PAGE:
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Black Resources

Resource guide celebrating Black history and the cultural, political, and creative contributions of Black Americans.

Introduction & Definitions

Being Black goes far beyond the color of one's skin (phenotype). It is a personal, cultural, and political identity. The term Black carries a long history of western colonization and is different across societies and cultures. Who is classified as Black can vary based on geographical placement in the world.


At its broadest definition, Blackness is a racialized classification of people, usually as a political and skin color-based category, for specific populations with a mid to dark brown complexion. In certain countries, often in socially based systems of racial classification in the Western world, Black is mainly used for people of Sub-Saharan African descent. Generally, Indigenous African societies do not use the term Black as a racial identity outside of influences brought by Western cultures.¹  


Although its original usage was a pejorative, the term “Black” has been reclaimed by the community as early as the 1900s as in W.E.B. DuBois’s classic, the Souls of Black Folks. The term became more popularized in the 1960s during the Civil Rights era. Activist Kwame Ture (born Stokley Carmichael) popularized the phrase “Black Power” at a 1966 rally in Mississippi. Since then, through politicians and activists, “Black” became a word empowering the community showcasing the international solidarity of Black people across the world.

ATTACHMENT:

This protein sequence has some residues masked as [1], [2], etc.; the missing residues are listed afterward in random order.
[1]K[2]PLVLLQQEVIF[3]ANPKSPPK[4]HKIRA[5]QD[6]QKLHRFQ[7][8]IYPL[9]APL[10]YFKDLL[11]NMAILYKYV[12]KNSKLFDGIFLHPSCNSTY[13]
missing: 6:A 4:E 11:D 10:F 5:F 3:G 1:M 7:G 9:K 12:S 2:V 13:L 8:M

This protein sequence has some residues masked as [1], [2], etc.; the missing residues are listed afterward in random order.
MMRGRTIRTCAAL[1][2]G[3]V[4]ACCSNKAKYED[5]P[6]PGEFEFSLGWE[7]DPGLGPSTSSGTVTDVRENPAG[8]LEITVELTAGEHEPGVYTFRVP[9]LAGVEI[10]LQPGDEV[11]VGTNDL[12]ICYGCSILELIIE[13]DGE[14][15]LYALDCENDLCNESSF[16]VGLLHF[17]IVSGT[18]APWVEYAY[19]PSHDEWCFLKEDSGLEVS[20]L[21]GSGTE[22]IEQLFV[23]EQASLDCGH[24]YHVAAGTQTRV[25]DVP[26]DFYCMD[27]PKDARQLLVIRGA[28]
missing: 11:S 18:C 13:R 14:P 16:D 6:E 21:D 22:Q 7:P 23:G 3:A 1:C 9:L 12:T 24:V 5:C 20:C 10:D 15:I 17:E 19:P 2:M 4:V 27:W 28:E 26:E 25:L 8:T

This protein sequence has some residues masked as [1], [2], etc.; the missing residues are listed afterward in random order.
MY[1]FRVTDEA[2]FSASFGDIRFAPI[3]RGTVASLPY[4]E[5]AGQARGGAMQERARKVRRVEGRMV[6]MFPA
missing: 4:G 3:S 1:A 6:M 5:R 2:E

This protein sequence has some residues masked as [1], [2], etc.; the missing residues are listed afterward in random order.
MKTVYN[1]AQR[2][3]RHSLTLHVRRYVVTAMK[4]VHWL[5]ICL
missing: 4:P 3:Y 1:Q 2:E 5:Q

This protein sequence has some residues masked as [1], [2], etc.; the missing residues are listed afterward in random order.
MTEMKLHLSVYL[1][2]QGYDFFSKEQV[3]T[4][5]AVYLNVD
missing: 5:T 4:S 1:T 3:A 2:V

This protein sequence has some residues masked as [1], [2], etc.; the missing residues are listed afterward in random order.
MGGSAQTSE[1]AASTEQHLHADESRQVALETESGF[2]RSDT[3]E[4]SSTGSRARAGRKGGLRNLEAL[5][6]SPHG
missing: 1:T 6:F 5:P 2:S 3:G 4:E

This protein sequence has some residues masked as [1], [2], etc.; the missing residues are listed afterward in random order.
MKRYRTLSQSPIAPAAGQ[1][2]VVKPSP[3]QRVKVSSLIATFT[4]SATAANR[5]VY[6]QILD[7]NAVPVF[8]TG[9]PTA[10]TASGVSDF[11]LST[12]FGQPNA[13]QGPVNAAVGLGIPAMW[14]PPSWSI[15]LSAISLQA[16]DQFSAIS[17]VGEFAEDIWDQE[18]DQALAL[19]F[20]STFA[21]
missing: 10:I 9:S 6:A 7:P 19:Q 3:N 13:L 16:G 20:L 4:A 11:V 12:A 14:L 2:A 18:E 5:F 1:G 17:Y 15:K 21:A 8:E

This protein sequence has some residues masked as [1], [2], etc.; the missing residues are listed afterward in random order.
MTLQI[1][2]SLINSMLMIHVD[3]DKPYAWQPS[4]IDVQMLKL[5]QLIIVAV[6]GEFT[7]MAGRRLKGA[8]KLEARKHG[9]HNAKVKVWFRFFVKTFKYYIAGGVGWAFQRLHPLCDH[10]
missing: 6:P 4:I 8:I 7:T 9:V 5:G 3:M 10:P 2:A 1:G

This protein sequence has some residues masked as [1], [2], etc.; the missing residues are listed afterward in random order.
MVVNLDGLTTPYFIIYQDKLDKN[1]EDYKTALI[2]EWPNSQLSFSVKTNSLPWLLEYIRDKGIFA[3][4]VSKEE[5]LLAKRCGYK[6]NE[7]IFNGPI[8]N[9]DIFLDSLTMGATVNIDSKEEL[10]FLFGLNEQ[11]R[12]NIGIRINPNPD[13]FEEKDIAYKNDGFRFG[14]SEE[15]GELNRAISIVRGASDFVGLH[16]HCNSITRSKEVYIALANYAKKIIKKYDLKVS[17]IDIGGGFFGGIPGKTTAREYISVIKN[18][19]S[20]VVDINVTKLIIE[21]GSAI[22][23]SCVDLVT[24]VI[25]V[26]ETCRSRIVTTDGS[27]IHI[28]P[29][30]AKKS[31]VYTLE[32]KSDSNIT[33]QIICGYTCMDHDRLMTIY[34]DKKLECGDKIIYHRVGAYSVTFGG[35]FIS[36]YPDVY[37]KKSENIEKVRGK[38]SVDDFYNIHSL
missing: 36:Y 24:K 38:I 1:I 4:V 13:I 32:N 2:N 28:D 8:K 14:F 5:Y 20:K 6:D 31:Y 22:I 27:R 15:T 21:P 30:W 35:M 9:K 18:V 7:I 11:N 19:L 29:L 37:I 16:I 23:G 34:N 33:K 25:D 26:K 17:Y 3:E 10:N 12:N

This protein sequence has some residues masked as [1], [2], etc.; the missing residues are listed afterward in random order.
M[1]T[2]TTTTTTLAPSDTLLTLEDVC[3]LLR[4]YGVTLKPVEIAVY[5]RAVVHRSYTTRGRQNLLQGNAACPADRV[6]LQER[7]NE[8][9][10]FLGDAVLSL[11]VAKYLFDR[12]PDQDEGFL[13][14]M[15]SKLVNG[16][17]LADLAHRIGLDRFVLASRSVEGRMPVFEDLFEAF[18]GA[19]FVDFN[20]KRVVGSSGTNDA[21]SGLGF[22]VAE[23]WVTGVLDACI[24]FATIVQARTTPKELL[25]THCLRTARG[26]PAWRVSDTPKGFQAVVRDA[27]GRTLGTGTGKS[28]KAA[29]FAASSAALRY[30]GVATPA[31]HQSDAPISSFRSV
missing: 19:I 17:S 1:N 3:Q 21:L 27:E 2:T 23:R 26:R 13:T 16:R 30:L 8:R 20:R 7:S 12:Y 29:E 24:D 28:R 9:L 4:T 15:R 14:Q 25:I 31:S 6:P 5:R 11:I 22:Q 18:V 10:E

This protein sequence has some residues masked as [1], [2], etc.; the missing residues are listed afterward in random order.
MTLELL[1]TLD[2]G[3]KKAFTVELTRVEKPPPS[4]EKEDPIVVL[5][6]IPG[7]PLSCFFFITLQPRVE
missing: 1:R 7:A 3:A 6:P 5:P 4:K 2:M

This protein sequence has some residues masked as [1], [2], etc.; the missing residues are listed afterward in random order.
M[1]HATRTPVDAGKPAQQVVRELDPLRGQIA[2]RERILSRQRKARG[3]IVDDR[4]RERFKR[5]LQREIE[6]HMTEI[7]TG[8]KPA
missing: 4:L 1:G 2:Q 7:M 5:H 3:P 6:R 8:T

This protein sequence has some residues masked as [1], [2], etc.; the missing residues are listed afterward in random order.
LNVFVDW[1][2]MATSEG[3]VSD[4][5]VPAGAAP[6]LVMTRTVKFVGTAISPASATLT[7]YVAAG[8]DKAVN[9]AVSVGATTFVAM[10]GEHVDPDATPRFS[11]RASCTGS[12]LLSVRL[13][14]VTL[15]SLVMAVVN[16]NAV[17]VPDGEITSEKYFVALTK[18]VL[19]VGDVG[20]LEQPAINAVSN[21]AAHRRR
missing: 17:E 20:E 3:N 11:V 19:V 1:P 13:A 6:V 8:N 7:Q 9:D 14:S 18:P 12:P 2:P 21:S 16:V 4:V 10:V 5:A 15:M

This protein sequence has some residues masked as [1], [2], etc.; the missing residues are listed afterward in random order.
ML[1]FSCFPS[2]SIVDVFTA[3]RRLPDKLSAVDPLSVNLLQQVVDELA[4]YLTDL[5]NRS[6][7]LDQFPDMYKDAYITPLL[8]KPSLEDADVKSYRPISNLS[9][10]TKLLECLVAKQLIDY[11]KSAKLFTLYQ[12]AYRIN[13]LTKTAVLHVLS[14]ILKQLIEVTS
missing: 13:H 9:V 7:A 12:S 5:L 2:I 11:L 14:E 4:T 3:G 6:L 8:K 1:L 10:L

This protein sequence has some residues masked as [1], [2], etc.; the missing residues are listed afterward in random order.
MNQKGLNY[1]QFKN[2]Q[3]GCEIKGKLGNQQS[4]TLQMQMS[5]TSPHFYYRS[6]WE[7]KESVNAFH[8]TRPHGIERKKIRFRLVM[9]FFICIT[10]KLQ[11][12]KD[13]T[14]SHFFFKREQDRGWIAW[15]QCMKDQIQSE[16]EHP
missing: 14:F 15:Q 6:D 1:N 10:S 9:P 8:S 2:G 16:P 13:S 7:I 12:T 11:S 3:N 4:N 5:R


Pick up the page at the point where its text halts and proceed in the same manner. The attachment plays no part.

The Black diaspora is global, from the Americas to the Caribbean, Asia, Europe, and beyond. While the following guide expands on the concepts presented in this introduction, it is not meant to encapsulate all experiences of Black people. Use this guide as a starting point to learn about the history and diversity of the Black community, and for resources supporting Black people.
 

1: Definition adapted and abbreviated from Keywords.nyupress.org. 2020. Black | Keywords For American Cultural Studies, Second Edition.